If you love live music then you have some exceptional options this long weekend. Saturday night the Copperhead Lodge in Blairsville is throwing a party and they’ve invited Southern Vantage to headline. Join this amazing southern rock cover band on the huge veranda/porch at the lodge for drinks, grub, and dance.  They cover a variety of genres and hit songs from artists like Haggard, Cash, Waylon, Willie, Skynyrd, CCR, Seger, Blackberry Smoke, Hank Jr., Brooks and Dunn, Garth Brooks, Toby Kieth, Alan Jackson, Chris Stapleton, Luke Combs, Stone Temple Pilots, Sublime, Uncle Cracker and much more. Music begins at 7 pm. Come early, grab a seat and some great grub from the Lodge’s award-winning restaurant, The Flying Trout

BBQ & Gospel Music

Photo Courtesy of the Good Samaritans of Fannin County

Though Southern BBQ is good twelve months a year, there’s something special about smellin’ that smoker cooking some tender butts for hours on end. If it’s BBQ and good southern gospel that you are yearnin’ for, then head into the heart of Blue Ridge for the 39th Annual Labor Day BBQ & Gospel Music Show.  If it has thrived for nearly four decades, you know it has to offer the best in music and in BBQ.  It’s a 3-day event and the public is invited to enjoy all or part of it. On Monday, Sept. 2  from 11:30-6, enjoy the annual Labor Day Bar-B-Q with all the fixings served with Gospel and Blue Grass by tri-state area groups.  Presale tickets are available from participating churches, Fannin Chamber of Commerce, and American Wholesale Print Shop. (KF)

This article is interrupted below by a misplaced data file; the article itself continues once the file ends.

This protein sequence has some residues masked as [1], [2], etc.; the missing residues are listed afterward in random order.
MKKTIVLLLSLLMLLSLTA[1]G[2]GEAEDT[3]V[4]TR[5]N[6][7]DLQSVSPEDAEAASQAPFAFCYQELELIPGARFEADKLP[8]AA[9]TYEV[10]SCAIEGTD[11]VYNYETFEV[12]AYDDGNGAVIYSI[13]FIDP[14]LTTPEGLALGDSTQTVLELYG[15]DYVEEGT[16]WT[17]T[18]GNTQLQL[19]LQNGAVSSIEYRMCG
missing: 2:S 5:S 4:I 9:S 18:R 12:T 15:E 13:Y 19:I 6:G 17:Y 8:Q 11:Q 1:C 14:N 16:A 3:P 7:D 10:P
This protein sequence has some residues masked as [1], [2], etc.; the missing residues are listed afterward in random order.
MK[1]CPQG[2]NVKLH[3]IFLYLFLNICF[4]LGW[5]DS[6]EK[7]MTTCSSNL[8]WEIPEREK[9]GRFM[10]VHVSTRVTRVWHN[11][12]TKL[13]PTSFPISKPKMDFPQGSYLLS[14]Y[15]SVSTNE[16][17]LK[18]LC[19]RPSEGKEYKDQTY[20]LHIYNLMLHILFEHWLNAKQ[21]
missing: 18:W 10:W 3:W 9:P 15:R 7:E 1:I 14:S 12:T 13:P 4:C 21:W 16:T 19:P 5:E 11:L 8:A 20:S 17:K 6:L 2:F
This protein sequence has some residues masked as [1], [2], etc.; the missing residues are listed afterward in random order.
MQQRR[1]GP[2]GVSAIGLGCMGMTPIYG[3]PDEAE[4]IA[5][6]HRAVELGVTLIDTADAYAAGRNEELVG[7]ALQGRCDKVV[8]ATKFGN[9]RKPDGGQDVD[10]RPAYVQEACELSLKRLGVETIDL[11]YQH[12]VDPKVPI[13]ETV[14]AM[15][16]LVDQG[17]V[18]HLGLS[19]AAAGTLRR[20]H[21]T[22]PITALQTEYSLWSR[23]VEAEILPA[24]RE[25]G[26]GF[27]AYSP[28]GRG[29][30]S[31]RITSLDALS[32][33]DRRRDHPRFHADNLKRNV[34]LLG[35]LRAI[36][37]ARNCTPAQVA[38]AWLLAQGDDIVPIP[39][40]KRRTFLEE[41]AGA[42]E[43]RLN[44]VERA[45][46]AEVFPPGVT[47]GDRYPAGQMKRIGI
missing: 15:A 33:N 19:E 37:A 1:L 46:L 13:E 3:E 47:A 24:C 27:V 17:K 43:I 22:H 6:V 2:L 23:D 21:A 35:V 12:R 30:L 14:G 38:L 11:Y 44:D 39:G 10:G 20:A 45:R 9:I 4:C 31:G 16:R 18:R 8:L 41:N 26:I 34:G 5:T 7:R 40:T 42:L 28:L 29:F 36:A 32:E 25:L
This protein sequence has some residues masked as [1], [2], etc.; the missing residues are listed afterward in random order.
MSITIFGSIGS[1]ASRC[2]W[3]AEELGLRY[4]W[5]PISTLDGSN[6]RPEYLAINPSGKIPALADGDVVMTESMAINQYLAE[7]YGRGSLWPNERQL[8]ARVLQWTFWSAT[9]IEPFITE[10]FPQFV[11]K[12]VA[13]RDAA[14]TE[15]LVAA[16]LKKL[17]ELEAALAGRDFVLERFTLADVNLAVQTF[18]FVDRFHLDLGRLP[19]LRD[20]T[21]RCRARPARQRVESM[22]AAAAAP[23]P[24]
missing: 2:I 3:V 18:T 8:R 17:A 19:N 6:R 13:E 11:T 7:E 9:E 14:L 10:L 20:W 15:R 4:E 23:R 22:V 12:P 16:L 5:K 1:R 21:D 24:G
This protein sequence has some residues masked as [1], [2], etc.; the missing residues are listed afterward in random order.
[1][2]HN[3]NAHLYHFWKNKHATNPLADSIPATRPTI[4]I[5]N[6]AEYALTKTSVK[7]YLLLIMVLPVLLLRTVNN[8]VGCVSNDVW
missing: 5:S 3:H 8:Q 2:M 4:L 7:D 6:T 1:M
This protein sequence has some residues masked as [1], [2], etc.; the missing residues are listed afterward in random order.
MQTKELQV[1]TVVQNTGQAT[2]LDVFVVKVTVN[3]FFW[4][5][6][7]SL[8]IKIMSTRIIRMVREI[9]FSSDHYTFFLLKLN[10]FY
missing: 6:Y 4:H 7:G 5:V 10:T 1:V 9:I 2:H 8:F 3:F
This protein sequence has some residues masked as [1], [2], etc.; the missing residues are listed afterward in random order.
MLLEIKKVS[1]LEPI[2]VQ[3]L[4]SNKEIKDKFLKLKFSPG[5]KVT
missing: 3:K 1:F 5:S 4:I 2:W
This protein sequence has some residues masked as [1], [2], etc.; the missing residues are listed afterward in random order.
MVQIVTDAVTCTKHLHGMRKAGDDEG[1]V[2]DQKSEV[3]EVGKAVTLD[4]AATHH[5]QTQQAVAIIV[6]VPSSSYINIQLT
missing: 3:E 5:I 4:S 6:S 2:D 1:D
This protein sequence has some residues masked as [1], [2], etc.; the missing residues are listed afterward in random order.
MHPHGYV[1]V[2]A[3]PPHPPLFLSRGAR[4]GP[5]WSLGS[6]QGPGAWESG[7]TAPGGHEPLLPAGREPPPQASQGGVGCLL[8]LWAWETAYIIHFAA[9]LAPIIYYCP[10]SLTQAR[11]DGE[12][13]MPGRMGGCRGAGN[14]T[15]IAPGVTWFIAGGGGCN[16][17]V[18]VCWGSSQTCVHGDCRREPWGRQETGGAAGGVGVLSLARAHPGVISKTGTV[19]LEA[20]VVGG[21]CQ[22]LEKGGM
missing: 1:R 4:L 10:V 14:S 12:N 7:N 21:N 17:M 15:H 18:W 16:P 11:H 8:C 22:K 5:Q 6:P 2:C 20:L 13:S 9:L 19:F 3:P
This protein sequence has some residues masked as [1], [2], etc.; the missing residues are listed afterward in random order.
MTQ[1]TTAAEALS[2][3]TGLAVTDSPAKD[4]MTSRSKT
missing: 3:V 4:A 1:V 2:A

Mountain Heritage Festival

Photo Courtesy of Visit Downtown Blairsville

Every Saturday and Sunday of  Labor Day weekend downtown Blairsville hosts, the Mountain Heritage Festival. Presented by the Union County Historical Society, the festival celebrates the history and mountain culture of these hills and valleys.  Mountain arts/crafts, music, living history activities, demonstrations on quilting, spinning, basket making, chair caning, farm animals, and gold panning, along with activities for children. The activities will be centered around the restored 1861 Payne family log cabin, the Mauney family barn, the Duncan family cabin, and other structures from Union County’s past. Festival hours are 9 am to 5 pm on Saturday and Sunday. Admission is free and there’s plenty of free parking around the Square. (KF)

Summer’s Last Hurrah

Photo Courtesy of Heather Drones

William Shakespeare penned “Summer’s lease hath all too short a date.” We couldn’t agree more. We look forward to seeing you here in the mountains this Labor Day weekend for summer’s last hurrah!

From Field to Fork



Over the last decade, the number of Farmers Markets in this country has grown four-fold. Today’s consumers want our food to be as fresh, tasty, GMO and pesticide free as possible. We use the expression “sustainable food” to give a modern term to our intentions. What we really mean is we are more interested in calculating our food miles, or how far it’s traveled before we put it on our table.  

But sustainable food isn’t only about proximity of the food. How the food is produced, how it’s distributed and how it’s consumed are all factors. Many of our local chefs take these factors into consideration when creating their menus. They’ve made a commitment to provide culinary fare from food grown, raised and delivered locally, and under the best possible sustainable conditions. With their Farm to Table menus, they celebrate the small local farmer, and honor the connection between the land and the patrons they serve. We would like to introduce you to a couple of the regions most committed chefs.